While Bath Bliss stocks scrubs, shampoos and conditioners made with standard essential oils such as tea tree, rose and lavender, the level of experimentation and creative threshold for playing around with fragrances makes soap making more enjoyable. Popular fragrances include Sea Spray (which invokes the scent of the ocean), Lilac Bliss, Lavender Dreams, Watermelon, Bubblegum Pop, Peppermint Punch (mint fused with citrus), Lemongrass with Eucalyptus, Frangipani and also curiously, Fresh Linen – a soap which is immediately reminiscent of sun dried laundry. The rose and lilac spa bar (which uses Himalayan pink salt for its moisturising properties), goat milk and oats soap, a range of soaps shaped as cupcakes and the activated charcoal scrub– which has cleansing properties and includes tea tree oil– are also notable additions to Bath Bliss’ line of products.

There’s been a heightened awareness about what goes into the products we consume and the chemicals we imbibe through even seemingly innocuous products. For Nausheen,a plus point for handmade soaps and body products is that it is reliant entirely on natural oils, fats and butters and not chemicals. She explains that “The biggest difference between handmade soaps and commercial soaps is the glycerine content. Glycerine is a natural by-product of the soap making process and is what helps to attract moisture in the air onto skin, creating an emollient barrier. Handmade soaps retain all the natural glycerine created in the soapmaking process unlike commercial soaps where most of the glycerine is removed and sold off as a separate product.”

The soaps are all vegetable oil based soaps made with plant based oils such as coconut, olive and rice bran oil. The only animal derivatives used so far were a recent line of soapsmade with goat milk and honey. The recipes for the soap are weighed according to the end product – for instance, whether the soap is meant to be a mild soap or a moisturizing one – and additives such as oats, honey or coconut milk added accordingly. While there are various methods of soap making, Nausheen follows the cold process method which involves saponification – the process of mixing of an alkali (Sodium Hydroxide) with an oil or fat to produce soap.Nausheen explains to the Mirror Magazine that orders are also undertaken and she is currently developing a luxury soap line made with luxury oils and butters for very dry skin as per a request by a customer.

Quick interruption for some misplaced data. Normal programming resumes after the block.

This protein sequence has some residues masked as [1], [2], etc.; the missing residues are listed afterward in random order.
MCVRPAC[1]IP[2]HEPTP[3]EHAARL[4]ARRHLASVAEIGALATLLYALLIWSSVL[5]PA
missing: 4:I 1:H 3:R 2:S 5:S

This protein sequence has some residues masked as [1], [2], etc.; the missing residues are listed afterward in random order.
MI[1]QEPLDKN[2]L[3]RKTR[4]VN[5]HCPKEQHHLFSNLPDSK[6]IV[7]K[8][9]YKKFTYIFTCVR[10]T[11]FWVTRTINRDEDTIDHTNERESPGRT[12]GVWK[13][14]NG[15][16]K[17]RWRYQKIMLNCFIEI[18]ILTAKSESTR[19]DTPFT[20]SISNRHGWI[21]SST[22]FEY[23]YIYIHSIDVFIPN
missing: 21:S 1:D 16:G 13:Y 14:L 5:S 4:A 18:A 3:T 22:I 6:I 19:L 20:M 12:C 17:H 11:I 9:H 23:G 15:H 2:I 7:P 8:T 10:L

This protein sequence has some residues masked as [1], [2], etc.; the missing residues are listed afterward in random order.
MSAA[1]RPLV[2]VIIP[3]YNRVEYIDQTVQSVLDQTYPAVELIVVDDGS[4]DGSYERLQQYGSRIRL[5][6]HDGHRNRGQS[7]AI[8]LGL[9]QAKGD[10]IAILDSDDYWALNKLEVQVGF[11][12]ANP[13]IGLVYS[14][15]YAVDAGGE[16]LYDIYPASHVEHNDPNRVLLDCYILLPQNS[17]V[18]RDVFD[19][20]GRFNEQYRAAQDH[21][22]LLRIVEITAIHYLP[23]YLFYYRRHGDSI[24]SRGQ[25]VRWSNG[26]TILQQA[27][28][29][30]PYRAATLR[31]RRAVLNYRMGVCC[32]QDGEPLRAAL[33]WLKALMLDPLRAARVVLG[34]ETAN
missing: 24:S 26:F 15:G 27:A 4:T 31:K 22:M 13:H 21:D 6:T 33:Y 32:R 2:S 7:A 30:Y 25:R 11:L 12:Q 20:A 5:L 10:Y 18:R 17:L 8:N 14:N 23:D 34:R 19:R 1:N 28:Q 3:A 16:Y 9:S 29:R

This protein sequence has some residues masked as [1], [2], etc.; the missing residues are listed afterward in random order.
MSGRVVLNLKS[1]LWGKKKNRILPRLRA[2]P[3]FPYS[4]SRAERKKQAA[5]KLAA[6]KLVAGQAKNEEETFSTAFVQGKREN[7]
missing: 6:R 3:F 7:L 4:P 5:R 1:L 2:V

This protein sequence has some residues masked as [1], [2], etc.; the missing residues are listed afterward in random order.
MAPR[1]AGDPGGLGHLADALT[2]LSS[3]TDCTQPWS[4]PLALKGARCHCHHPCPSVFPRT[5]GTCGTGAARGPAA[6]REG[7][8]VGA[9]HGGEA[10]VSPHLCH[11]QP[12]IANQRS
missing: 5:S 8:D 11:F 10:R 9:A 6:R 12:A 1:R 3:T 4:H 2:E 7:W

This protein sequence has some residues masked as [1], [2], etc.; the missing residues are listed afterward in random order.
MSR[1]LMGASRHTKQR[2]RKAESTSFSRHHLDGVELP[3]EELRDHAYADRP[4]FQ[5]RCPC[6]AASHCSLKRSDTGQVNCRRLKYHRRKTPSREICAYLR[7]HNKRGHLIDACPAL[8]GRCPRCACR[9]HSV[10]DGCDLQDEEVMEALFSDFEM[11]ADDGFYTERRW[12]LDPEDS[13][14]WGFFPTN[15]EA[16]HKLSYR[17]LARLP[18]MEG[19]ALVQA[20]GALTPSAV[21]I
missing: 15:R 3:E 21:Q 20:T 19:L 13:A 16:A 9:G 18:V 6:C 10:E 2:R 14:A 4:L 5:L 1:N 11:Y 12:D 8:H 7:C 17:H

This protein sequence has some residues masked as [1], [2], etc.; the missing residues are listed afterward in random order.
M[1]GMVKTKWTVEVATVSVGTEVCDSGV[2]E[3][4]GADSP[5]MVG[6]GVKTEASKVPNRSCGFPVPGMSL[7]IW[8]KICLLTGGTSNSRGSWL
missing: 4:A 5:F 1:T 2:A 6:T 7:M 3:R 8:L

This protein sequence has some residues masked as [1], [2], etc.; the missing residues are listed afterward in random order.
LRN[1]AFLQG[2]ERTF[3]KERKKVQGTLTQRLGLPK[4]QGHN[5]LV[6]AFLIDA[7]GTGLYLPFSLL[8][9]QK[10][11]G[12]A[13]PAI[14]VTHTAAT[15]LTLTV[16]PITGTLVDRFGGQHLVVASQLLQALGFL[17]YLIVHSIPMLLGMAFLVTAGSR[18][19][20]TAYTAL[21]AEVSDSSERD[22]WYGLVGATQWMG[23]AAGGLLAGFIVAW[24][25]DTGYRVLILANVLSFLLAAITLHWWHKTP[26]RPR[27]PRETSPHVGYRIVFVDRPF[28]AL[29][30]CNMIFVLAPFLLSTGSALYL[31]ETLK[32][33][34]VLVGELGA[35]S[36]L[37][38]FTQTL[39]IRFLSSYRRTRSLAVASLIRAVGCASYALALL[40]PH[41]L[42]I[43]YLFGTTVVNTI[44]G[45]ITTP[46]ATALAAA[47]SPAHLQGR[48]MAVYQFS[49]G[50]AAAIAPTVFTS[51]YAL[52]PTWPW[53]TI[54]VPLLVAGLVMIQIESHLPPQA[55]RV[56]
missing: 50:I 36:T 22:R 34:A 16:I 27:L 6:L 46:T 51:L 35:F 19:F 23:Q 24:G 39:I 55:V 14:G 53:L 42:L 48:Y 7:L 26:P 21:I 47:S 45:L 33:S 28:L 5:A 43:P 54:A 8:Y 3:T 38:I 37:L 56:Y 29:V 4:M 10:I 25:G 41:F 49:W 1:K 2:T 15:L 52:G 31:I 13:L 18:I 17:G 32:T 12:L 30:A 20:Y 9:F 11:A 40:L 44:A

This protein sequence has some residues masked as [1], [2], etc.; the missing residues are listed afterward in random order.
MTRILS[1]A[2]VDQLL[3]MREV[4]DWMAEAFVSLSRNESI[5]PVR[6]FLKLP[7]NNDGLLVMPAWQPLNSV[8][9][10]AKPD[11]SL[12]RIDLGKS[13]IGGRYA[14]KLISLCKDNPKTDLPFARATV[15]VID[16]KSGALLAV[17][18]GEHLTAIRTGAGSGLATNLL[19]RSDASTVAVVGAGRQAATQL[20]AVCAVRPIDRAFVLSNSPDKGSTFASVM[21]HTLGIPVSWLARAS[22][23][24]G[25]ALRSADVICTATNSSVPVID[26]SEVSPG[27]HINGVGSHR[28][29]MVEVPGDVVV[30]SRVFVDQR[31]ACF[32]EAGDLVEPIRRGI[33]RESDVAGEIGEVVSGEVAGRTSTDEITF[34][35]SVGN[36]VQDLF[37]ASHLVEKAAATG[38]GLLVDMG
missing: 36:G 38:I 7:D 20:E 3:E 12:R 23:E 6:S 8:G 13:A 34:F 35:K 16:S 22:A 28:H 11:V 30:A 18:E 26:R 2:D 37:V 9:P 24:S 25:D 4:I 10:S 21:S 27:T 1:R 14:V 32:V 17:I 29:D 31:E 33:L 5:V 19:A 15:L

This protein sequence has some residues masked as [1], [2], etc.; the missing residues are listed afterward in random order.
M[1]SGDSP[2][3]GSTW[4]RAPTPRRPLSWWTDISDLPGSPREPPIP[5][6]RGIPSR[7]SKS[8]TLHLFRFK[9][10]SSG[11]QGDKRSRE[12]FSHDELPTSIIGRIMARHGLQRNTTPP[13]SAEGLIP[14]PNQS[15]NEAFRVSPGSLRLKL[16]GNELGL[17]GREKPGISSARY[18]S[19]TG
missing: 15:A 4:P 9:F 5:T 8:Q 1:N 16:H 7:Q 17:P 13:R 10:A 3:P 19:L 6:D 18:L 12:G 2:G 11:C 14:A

A part time consultant analyst, Nausheen balances Bath Bliss along with work and admits that being an entrepreneur has been a fertile learning ground. “One thing I wish I had known is that failure at some point is inevitable, and that doesn’t mean you need to give up. There were times my soaps didn’t come out looking as great as I wanted them to and fragrances played up turning my soap into cement. Another time my soap volcanoed all over my kitchen table, floor and walls! There were many times I was ready to throw the towel in, but encouragement from my family and friends kept me going,” reflects Nausheen. “You need to have faith in yourself and your products and just keep going regardless of the obstacles you face, because if you don’t believe in your own products you can’t expect your customers to! I also think it’s important to take baby steps along the way and set small goals for yourself while being patient. Make sure you don’t rush the process, and overspend. Keeping track of your finances is also really important, because it’s so easy to get carried away with what you think your business needs when in actuality you don’t really need it at that moment.”

Bath Bliss can be contacted at and